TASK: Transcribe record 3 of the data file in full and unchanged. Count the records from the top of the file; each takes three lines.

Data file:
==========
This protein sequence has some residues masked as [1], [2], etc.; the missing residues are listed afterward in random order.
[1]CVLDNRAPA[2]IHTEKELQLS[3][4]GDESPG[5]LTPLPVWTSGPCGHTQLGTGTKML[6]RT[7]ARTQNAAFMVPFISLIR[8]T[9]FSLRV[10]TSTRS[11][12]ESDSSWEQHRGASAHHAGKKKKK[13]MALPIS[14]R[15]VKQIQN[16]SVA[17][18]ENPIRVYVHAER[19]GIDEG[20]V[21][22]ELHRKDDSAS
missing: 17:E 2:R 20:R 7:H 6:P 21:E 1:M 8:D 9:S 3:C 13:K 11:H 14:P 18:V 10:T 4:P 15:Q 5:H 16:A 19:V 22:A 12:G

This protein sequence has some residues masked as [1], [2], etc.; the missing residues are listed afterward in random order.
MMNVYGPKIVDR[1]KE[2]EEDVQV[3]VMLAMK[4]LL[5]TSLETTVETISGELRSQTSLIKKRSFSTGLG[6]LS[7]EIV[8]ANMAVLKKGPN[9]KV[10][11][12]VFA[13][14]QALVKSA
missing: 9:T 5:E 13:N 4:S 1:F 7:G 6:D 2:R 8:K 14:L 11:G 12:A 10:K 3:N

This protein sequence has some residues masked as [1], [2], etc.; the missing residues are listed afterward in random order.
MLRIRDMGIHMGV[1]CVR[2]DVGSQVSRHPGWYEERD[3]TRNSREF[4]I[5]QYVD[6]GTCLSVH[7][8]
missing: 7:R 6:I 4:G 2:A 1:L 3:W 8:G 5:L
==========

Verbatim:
This protein sequence has some residues masked as [1], [2], etc.; the missing residues are listed afterward in random order.
MLRIRDMGIHMGV[1]CVR[2]DVGSQVSRHPGWYEERD[3]TRNSREF[4]I[5]QYVD[6]GTCLSVH[7][8]
missing: 7:R 6:I 4:G 2:A 1:L 3:W 8:G 5:L